UIHistories Project: A History of the University of Illinois by Kalev Leetaru
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Repository: UIHistories Project: Board of Trustees Minutes - 1874 [PAGE 104]

Caption: Board of Trustees Minutes - 1874
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Report of the

Besolved, That Mr. Lawrence be employed as Head Farmer, at the rate of $1,200 per year, and the use of a house and perquisites as heretofore; but as it is more convenient, the annual employment of the head farmer will take place at the December meeting.

Prof. S. W. Shattuck was continued as Business Agent and Bookkeeper till the June meeting of the Board. The Committee on Courses of Study made the following report, which was adopted:

To the Honorable Board of Trustees Illinois Industrial University : The law upon which your committee was ordered to report and suggest the mode of application, reads as follows: "All pupils attending the University shall be taught and shall study such branches of learning as are related to Agriculture and the Mechanic Arts, and as are adapted to promote the liberal and practical education of the industrial classes in the several pursuits and professions of life, without excluding other scientific and classical studies, and including for all male students, military tactics." The question for your committee seems to be— (1.) What are the branches of learning related to Agriculture and the Mechanic Arts ? (2.) What branches of learning are adapted to promote the liberal and practical education of the industrial classes in the several pursuits and professions of life ? and, (3.) How far shall these studies be made compulsory or required of every student ? 1. In answer to the first, we class Mathematics, the Natural Sciences—Organic and Inorganic; Bookkeeping and Accounts, and all the technical studies required in Agricultural, Horticultural and Mechanical Arts. The list, therefore, should be somewhat as follows : Book-keeping; Physics, with the various sub-divisions and applications; Chemistry ; Mineralogy ; Geology; Meteorology ; Physical Geography ; Anatomy and Physiology, Human and Comparative ; Botany ; Zoology ; Entomology ; Algebra; Geometry, Descriptive and Analytical; Trigonometry; Calculus ; Drawing, Free-hand and Perspective; Surveying and Engineering ; Astronomy; Mining and Metallurgy; Analytical and Applied Mechanics; Architecture; Agricultural Chemistry; Origin and Treatment of Soils; Culture of Plants and Seeds ; Treatment, etc., of Domestic Animals; Veterinary Surgery and A r t ; Farm Products and Manufactures ; Construction and use of Machines ; Carpentory and Joinery; Models and Patterns; Roads and Rail lioads; Bridges; Military Science; Rural Law and Economy, etc. 2. In the second class there should be included not only the studies just named, but a good deal more. This bespeaks liberal culture, and seems to require it with the .same emphasis as practical learning. Liberal education applied to the industrial arts ought to permit, at least, sufficient study of history to enable students to know the industrial progress of mankind, nations and classes, language and literature—at least as embraced in English, French and German, must have a prominent place— for no one can pretend to liberal education who does not know well, and cannot use well his mothertongue ; while in French and German are found some of the best investigations of Science and the best literature of modern agriculture and mechanics. To these we add all studies relating to Manufactures and Commerce, Political Economy and laws having special bearing upon the industrial classes. This list will therefore embrace all studies in General Ilistory, Ancient History, Medieval History, Modern History, History of United States, Constitutional History, and History of Civilization; studies in English, French and German Language and Literature, Political Eoonomy, Constitutional and International Law. In deciding the question of compelling students to pursue certain studies as indicated by the la*v, your committee advise that the present rule of the University requiring each one to take three studies, unless excused by the Faculty for cause, be retained, and that the further requirement be made ©f the selection of at least one of these three from the first list given above; further, in case but one is thus chosen from the first list, the next be taken from the second list, leaving in either event the students free to choose the third from anything taught in the University. This would necessitate no change in the present suggested courses of study, but might modify considerably the studies actually pursued by individual students. I t is the opinion of your committee that the adoption of the above recommendations would fully meet the letter and the spirit of the law, and would tend to fix the University upon a firm and proper foundation, thereby permanently securing its advantages to the interests of those for whom it was founded. This rule should equally apply to and be enforced upon the female students of the University. Your committee would further recommend that all applicants for admission to the University be required to pass a satisfactory examination in those branches ordinarily taught in the common schools throughout the State. A. M. BROWN, ) J . P . SLADE, } Committee. W . C. FLAGG. >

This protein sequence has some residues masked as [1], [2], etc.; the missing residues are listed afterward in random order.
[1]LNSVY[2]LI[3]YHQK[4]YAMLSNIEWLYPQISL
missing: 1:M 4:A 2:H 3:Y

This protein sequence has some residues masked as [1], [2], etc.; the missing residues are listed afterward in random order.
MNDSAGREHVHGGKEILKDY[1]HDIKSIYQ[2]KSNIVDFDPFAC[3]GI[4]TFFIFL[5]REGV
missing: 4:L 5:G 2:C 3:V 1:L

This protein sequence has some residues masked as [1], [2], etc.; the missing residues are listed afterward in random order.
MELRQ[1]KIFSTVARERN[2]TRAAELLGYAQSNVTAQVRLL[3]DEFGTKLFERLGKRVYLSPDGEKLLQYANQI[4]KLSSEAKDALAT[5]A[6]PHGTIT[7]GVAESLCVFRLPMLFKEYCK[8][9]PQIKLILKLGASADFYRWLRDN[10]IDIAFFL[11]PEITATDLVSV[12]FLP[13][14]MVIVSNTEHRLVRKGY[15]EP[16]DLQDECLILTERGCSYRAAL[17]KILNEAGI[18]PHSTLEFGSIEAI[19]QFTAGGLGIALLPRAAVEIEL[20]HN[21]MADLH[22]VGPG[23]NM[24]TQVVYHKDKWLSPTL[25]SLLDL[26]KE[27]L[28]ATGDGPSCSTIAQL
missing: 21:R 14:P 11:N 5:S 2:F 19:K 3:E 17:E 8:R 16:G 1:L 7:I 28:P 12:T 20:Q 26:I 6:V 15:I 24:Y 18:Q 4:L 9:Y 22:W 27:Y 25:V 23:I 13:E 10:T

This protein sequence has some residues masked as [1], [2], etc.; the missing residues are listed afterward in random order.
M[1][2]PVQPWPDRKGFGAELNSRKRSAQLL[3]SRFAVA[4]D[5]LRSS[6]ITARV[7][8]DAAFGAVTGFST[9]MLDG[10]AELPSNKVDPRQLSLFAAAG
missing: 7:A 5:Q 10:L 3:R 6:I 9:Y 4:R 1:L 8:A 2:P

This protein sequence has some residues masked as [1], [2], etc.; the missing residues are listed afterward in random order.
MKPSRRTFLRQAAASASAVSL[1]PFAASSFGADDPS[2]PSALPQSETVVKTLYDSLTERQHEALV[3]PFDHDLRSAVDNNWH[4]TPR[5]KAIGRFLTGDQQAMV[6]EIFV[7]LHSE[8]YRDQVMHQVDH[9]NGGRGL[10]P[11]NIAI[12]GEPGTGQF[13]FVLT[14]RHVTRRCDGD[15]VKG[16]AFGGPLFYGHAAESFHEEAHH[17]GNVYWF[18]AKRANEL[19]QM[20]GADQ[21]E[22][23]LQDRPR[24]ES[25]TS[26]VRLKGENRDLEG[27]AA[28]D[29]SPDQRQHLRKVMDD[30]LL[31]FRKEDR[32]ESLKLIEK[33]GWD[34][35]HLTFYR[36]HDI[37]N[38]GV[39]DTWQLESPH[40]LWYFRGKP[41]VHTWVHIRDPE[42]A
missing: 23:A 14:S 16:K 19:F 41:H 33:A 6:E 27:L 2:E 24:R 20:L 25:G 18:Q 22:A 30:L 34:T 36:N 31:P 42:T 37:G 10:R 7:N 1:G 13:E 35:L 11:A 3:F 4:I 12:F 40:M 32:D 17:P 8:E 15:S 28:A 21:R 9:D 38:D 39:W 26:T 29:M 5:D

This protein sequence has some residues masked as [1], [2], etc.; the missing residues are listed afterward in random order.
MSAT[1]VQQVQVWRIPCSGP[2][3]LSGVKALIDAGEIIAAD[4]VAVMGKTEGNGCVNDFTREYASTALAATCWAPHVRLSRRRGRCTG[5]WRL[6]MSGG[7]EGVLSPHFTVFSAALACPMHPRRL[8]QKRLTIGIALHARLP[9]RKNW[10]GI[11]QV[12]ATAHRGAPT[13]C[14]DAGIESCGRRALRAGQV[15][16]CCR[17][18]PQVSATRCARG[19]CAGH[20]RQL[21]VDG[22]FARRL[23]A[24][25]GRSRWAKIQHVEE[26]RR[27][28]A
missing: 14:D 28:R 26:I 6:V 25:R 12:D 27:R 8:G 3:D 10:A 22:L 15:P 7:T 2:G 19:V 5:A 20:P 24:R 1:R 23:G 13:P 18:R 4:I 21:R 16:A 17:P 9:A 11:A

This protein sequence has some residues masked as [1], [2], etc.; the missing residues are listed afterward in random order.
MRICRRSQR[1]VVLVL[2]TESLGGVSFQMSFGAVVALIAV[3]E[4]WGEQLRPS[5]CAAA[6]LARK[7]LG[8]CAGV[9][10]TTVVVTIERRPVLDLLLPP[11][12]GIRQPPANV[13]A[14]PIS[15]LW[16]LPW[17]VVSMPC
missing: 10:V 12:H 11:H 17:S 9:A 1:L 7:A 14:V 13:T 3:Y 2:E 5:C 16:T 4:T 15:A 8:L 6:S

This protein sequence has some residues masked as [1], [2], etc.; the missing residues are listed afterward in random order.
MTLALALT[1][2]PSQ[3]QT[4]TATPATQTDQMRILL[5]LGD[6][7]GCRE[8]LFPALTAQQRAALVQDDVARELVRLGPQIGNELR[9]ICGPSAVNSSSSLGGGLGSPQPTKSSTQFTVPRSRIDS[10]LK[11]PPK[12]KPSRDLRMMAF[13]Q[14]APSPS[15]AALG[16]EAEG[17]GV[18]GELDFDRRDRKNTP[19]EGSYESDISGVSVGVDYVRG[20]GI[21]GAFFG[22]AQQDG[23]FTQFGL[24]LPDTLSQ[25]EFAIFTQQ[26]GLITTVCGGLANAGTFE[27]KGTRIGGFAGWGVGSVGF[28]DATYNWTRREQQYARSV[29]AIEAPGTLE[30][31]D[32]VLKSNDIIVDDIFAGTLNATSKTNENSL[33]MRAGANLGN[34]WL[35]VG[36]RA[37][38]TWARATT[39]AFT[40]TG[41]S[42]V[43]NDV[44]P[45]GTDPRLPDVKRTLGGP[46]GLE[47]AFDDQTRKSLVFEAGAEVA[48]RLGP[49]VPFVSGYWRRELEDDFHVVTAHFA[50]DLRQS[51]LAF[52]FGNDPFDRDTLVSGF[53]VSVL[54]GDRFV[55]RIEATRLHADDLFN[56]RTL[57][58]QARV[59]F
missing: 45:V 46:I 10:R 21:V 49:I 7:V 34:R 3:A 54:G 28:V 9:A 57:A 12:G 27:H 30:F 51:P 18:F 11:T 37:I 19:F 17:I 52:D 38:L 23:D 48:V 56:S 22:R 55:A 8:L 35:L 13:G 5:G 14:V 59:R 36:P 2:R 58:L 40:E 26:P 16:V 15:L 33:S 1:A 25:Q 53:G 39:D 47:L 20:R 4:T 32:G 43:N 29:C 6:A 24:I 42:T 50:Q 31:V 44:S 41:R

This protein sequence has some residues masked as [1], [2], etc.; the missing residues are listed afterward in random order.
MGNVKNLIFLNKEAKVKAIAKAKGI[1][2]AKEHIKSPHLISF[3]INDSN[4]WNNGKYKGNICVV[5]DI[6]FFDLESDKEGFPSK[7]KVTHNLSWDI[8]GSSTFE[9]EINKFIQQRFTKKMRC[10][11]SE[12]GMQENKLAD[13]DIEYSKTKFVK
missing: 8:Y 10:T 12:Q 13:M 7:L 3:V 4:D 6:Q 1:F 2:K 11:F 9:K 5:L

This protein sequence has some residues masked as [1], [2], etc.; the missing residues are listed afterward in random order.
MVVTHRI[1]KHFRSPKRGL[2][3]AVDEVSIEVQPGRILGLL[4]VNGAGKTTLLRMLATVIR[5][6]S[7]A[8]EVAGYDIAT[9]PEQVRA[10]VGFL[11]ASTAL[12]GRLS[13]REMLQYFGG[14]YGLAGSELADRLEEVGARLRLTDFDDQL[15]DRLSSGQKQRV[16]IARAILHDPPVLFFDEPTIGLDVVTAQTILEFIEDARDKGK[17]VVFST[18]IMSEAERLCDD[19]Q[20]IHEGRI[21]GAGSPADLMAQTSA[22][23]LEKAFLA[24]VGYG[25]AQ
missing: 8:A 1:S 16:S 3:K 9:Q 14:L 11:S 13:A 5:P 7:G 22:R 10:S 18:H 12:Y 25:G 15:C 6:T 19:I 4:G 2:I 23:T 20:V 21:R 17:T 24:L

An appropriation of $113 was made for printing and advertising. An appropriation of $120 was made for salary due to Miss Mary E. Gregory, for services in 1872 and 1873. Mr. Gardner made a report on unpaid bills, referred to him at last meeting, for roofing drill hall, to E. M. Combe, $75, and a lumber bill due to Mr. E. Peacock. Eeport accepted, and Mr. Gardner given power to settle the bills, if correct. An account of Mr. Gehlman was referred to Mr. Gardner to adjust. ($150 appropriated.) Adjourned to 2:30, P . M.